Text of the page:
The 2021–2023 global energy crisis began in the aftermath of the COVID-19 pandemic in 2021, with much of the globe facing shortages and increased prices in oil, gas, and electricity markets. This crisis was caused by a variety of economic factors, including the rapid post-pandemic economic rebound that outpaced energy supply. It escalated into a widespread global energy crisis following the Russian invasion of Ukraine. The price of natural gas reached record highs, leading to increased electricity prices in some markets, and oil prices hit their highest level since 2008.
Higher energy prices have had significant social and economic impacts. It is estimated that an additional 11 million Europeans could be driven to poverty due to energy inflation. Europe’s gas supply is particularly vulnerable due to its historic reliance on Russia, while many emerging economies have faced higher energy import bills and fuel shortages.
The crisis has also been influenced by the global supply chain crisis, which stressed the delivery of extracted petroleum. Additionally, Europe’s efforts to replace Russian gas have bid up prices of liquefied natural gas (LNG) from the U.S., Australia, and Qatar, diverting supply away from traditional LNG customers in Asia and causing power prices to soar.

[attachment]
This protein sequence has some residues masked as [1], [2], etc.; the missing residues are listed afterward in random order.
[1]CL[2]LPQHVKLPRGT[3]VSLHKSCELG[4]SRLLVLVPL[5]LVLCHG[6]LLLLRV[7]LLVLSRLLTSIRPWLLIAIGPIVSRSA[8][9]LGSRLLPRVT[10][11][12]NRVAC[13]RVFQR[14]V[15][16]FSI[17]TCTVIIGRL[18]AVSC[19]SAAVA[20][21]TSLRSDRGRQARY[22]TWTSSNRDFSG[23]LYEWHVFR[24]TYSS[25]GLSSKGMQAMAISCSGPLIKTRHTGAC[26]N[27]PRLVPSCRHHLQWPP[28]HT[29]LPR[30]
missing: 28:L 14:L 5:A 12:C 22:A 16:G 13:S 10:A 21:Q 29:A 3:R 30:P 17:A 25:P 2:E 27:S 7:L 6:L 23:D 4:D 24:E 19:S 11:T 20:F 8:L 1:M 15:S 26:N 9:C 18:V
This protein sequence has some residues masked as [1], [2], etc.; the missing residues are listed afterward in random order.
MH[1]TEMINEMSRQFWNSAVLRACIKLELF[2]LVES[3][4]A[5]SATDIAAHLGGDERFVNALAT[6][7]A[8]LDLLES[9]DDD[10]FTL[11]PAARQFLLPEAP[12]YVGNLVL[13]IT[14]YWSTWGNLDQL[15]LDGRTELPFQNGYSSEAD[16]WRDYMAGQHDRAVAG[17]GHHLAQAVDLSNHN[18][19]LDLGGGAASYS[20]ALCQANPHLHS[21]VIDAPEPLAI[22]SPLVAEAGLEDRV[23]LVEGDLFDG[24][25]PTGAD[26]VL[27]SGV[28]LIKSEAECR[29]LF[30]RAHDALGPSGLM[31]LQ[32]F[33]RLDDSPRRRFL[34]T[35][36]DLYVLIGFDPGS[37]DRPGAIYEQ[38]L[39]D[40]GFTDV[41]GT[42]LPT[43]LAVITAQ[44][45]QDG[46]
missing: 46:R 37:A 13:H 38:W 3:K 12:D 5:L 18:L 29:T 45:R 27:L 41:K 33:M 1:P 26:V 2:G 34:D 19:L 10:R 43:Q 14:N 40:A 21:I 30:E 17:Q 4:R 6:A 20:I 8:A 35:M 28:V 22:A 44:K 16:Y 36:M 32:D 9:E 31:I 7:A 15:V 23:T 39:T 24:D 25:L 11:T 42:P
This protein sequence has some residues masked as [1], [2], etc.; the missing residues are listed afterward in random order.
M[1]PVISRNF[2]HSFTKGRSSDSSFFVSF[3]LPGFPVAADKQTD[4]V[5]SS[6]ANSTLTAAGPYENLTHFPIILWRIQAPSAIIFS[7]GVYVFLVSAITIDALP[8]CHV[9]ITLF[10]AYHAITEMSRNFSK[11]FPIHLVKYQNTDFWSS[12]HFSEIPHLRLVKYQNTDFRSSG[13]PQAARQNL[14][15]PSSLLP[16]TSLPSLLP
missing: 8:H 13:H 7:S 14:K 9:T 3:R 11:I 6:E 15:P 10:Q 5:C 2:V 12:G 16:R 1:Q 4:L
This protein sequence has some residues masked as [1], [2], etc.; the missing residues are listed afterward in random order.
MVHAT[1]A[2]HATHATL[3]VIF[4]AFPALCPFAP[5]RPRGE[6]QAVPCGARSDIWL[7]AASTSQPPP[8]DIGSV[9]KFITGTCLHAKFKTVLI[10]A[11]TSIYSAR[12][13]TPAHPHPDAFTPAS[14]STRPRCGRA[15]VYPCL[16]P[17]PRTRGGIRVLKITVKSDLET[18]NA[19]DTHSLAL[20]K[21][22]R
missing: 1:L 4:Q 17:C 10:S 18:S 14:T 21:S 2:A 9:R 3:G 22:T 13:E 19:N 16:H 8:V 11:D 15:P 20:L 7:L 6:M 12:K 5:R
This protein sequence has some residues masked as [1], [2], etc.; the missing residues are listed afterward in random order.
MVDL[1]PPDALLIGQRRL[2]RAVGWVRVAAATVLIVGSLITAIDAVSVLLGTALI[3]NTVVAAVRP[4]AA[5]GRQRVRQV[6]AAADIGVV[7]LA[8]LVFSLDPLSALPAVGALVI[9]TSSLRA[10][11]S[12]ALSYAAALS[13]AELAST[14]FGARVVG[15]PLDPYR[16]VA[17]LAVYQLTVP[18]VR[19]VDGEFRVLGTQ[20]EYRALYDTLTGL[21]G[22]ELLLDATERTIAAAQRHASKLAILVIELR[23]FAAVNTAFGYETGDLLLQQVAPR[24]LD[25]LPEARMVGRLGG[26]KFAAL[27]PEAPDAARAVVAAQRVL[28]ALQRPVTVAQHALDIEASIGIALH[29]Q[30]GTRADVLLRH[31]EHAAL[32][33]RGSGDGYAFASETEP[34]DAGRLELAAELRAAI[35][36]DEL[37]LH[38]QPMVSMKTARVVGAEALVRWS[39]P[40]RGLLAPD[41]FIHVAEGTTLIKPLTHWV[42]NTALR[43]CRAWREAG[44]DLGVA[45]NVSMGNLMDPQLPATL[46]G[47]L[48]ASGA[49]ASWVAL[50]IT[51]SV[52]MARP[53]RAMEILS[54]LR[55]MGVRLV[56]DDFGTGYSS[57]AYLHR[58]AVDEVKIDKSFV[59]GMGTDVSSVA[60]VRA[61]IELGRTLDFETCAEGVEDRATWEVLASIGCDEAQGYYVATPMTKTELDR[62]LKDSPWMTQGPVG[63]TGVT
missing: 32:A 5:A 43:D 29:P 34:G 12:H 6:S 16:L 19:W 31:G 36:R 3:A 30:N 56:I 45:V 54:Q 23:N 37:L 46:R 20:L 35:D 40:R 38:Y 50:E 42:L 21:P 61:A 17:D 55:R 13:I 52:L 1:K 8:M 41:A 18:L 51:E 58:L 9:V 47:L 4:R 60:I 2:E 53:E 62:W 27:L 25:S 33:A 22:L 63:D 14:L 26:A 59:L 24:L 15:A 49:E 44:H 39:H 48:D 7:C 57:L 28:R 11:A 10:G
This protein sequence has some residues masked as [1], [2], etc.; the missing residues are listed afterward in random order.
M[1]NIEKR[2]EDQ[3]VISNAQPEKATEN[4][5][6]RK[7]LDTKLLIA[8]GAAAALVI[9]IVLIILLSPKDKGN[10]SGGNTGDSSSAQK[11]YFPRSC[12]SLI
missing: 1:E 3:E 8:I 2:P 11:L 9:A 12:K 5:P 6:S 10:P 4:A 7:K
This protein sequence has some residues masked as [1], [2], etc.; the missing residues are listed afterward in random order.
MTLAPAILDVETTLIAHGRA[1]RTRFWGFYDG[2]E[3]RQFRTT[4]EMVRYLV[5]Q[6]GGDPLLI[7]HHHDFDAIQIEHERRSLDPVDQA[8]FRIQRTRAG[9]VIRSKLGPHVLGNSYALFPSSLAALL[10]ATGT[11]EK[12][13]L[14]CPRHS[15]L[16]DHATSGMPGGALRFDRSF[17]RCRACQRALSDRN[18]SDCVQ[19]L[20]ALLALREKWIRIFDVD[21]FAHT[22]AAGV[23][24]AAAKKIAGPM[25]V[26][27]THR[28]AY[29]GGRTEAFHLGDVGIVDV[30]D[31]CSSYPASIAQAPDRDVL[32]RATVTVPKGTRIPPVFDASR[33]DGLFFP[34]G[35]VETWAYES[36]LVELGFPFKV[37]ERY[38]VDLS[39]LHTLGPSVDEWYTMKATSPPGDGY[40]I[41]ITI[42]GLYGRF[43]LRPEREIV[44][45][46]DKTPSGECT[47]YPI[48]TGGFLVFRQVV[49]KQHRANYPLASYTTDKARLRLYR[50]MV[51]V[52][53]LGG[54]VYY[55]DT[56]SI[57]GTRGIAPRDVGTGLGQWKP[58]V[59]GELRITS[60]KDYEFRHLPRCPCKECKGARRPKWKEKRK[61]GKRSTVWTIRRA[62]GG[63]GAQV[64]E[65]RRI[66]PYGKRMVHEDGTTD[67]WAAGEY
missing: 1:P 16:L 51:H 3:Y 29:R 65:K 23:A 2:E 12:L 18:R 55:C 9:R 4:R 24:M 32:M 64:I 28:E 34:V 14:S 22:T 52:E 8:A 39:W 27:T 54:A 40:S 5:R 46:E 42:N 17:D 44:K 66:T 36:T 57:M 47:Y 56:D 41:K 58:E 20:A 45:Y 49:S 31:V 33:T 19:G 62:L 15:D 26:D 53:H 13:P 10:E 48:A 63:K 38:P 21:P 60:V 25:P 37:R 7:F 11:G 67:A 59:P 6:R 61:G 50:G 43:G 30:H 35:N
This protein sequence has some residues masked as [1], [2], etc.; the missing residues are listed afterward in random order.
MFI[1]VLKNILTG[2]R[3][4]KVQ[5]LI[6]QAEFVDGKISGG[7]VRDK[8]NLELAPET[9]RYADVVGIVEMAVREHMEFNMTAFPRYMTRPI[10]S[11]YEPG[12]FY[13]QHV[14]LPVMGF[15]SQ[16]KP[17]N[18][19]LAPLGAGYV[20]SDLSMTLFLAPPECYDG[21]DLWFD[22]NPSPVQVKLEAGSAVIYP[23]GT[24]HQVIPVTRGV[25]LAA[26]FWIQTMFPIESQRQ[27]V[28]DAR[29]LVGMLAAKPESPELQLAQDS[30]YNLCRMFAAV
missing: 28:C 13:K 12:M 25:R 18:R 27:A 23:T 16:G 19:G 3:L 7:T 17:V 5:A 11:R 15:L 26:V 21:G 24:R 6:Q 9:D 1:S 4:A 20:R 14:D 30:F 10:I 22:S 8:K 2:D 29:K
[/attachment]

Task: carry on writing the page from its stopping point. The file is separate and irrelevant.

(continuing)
The situation in various regions has been diverse. For instance, Cameroon faced fuel shortages, Ethiopia removed fuel subsidies leading to price increases, and Nigeria, despite being an oil producer, faced fuel shortages due to its reliance on imports. China experienced its worst energy crisis in decades, partly due to a record heatwave affecting hydropower stations.
This crisis is distinct from the shocks of the 1970s, which were largely limited to oil. Today’s crisis involves all fossil fuels and occurs in a global economy that is more interlinked and dependent on a variety of energy sources, magnifying the impact.
The remedies suggested include the use of electric vehicles and alternative energy sources like solar, wind, and sea wave energy to reduce energy bills. The principle of “waste not, want not” is also emphasized as a way to address the crisis.